Musical studios continued to fill the southern building.  A. Russ Patterson was still here in 1921; as were Emilio A. Roxas, "composer, accompanist and coach;" and Maurice Kaufman, "violinist, teacher, composer."

The Music News, September 9, 1921 (copyright expired)

Parsons remained at the helm of The New York School of Fine and Applied Arts until his death in 1930.  By then his precept that art and design were intrinsically bonded to commerce and industry had completely changed the curriculum of the school from the fine arts painting academy established by Chase.  In 1936 the facility was renamed the Parsons School of Design.

Frank Alvah Parsons in his office in The Broadway Studio Building in the mid-1920's.  On the wall behind him are framed interior design sketches.  from the collection of the Parsons School of Design Alumni Association

The two buildings were finally linked in 1942 when the upper floors were renovated to accommodate the Robert Louis Stevenson School.  Founded in 1907, it moved here from West 88th Street, near West End Avenue.  

The school's principal, Dr. Annette Rubenstein, was a visible political figure and activist.  She was a highly involved member of the American Peace Mobilization, the goals of which included ending the military draft, and organizing labor unions, student and anti-war groups and other like-minded groups into a single body.

A year before the school moved into the Broadway Studio Building, Rubenstein had led a group of female American Peace Mobilization members to Washington where they protested in front of the White House.  The noisy demonstration culminated in uniformed military dispersing the women and destroying their placards.

Dr. Rubenstein's liberal-minded extra-curricular political activities did not escape the notice of Washington and Albany--notably after Senator Joseph McCarthy embarked on his campaign against the "enemy within" in 1950.

The attack on the Robert Louis Stevenson School began in 1951 when faculty members were subpoenaed to Washington to appear before the Committee on Un-American Activities.  The examination of math instructor Milton Unterman became heated when he refused no fewer than 50 times to answer the question "Are you now, or have you ever been, a member of the Communist Party?" and variations of it.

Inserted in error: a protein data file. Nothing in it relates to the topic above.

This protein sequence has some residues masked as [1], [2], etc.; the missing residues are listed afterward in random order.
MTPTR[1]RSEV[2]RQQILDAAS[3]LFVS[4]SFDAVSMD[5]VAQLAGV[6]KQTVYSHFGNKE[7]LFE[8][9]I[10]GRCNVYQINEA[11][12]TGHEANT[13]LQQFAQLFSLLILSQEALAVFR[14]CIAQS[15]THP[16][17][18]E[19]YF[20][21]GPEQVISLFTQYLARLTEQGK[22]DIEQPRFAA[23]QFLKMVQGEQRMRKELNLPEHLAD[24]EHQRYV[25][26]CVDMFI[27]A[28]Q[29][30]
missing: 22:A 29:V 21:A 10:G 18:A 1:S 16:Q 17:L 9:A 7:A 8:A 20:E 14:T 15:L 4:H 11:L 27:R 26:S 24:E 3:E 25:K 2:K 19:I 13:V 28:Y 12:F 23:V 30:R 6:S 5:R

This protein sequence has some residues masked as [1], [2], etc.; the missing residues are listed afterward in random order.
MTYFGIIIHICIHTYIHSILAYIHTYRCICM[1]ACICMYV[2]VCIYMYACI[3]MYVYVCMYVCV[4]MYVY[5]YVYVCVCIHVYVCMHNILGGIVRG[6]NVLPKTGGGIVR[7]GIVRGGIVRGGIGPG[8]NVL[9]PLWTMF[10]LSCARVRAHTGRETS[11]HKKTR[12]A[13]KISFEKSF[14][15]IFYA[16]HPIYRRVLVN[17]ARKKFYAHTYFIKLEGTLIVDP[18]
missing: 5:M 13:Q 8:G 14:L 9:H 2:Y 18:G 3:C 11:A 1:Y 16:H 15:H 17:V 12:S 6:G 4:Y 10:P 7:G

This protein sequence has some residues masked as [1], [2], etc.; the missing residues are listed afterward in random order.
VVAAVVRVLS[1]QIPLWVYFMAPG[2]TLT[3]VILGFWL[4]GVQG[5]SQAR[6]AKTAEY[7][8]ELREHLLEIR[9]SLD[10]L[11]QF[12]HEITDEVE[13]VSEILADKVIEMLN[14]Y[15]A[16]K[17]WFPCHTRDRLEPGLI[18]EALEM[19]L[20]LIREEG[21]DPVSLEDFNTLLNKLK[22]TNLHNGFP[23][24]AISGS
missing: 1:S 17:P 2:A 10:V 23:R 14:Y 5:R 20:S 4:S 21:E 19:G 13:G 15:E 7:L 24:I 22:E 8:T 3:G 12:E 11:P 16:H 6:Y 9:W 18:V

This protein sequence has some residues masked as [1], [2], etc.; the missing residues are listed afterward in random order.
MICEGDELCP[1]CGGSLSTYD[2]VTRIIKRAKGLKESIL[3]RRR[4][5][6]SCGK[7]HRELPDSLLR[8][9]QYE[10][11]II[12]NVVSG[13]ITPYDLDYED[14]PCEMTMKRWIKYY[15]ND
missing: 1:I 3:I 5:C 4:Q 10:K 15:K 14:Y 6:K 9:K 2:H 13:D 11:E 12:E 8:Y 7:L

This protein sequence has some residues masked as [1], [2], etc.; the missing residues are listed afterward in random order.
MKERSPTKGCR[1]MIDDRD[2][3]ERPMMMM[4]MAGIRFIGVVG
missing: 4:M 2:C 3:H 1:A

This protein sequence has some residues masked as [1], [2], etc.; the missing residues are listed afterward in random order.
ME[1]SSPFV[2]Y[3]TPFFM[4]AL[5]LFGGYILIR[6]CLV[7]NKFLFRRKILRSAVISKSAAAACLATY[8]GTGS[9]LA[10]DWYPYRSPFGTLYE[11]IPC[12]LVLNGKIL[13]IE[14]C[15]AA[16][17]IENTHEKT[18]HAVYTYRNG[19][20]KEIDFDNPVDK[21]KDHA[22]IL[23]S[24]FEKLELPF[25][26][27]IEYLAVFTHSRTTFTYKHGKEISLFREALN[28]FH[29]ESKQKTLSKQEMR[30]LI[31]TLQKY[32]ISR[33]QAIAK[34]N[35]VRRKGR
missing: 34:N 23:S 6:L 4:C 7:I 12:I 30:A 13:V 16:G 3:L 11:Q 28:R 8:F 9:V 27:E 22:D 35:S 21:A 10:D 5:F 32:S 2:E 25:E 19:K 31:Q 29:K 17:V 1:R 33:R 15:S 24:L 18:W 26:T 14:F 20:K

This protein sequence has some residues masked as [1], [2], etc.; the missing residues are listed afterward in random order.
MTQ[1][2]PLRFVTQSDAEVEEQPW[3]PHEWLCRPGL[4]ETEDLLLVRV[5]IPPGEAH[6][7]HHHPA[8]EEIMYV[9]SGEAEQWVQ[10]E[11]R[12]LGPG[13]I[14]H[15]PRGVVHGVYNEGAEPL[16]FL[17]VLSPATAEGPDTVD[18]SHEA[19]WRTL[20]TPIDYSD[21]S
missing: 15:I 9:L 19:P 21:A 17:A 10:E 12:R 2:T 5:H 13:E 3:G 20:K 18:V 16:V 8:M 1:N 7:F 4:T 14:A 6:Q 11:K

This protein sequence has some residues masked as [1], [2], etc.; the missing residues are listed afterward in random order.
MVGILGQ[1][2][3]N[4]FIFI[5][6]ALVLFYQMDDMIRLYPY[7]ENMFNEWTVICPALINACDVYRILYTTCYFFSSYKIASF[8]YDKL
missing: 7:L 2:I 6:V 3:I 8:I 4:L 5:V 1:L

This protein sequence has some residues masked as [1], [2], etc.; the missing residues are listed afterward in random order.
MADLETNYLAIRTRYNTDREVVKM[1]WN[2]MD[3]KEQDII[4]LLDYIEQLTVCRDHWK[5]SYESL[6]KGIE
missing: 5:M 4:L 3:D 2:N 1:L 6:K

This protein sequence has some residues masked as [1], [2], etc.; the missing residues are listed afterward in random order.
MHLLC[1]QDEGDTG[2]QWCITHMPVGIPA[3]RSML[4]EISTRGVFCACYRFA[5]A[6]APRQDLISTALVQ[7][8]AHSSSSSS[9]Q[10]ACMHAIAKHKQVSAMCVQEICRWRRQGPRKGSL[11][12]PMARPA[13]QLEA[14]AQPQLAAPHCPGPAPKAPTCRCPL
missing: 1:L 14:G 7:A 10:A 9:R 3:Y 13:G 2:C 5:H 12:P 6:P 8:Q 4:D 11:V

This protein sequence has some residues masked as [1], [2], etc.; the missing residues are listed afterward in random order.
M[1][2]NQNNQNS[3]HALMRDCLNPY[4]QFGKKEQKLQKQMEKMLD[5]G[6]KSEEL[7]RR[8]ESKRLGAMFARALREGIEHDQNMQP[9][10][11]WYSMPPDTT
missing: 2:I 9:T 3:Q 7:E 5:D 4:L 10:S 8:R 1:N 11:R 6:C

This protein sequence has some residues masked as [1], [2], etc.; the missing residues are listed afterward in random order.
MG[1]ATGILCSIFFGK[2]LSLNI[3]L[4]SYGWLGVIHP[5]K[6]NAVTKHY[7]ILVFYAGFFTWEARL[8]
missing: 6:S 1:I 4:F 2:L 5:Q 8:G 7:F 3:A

And then on May 24, 1952 The New York Times reported "With 874 veterans barred from attendance at the Robert Louis Steven School...because the State Board of Education has found the curriculum 'below standards,' the principal Dr. Annette T. Rubinstein, who also is vice chairman of the American Labor party, obtained yesterday a show-cause order."

All of the school's veteran students had received a letter from the state informing them that the payments of tuition subsistence had been canceled.  A school spokesman said "almost all the students of the school are veterans," and The Times added "the student body is predominantly Puerto Rican."

Although a sign for the Robert Louis Stevenson School hands on the upper floors, the bronze letters announcing Broadway Studios Building survived around 1955.  from the collection of the Office of Metropolitan History
The building continued its tradition of arts-related tenants after the school moved out around 1968.  In 1978 the Kuklicke-Stark Academy of Jewelry Art was here.  One of its owners, Jean Reist Stark, explained to The New York Times columnist Ruth Robinson in December that year "We aspire to the re-establishment of jewelry as an art form."

In an unpublished article in 1988 architectural historian Christopher Gray commented "Today the Broadway Studio Building remains true to its name and is still home to many artists--although its most famous tenant is probably the present H&H Bagel's store."

By 1989 the Ombondi gallery of art operated from the address, and in 2013 the Jewelry Art Institute was here.  A gym was installed in the second floor in 1999.

Easily passed by today, its gray brick in desperate need of a cleaning, the Broadway Studio Building more than makes up for its lack of architectural pizzazz with its contributions to Manhattan's--and America's--cultural history.

photographs by the author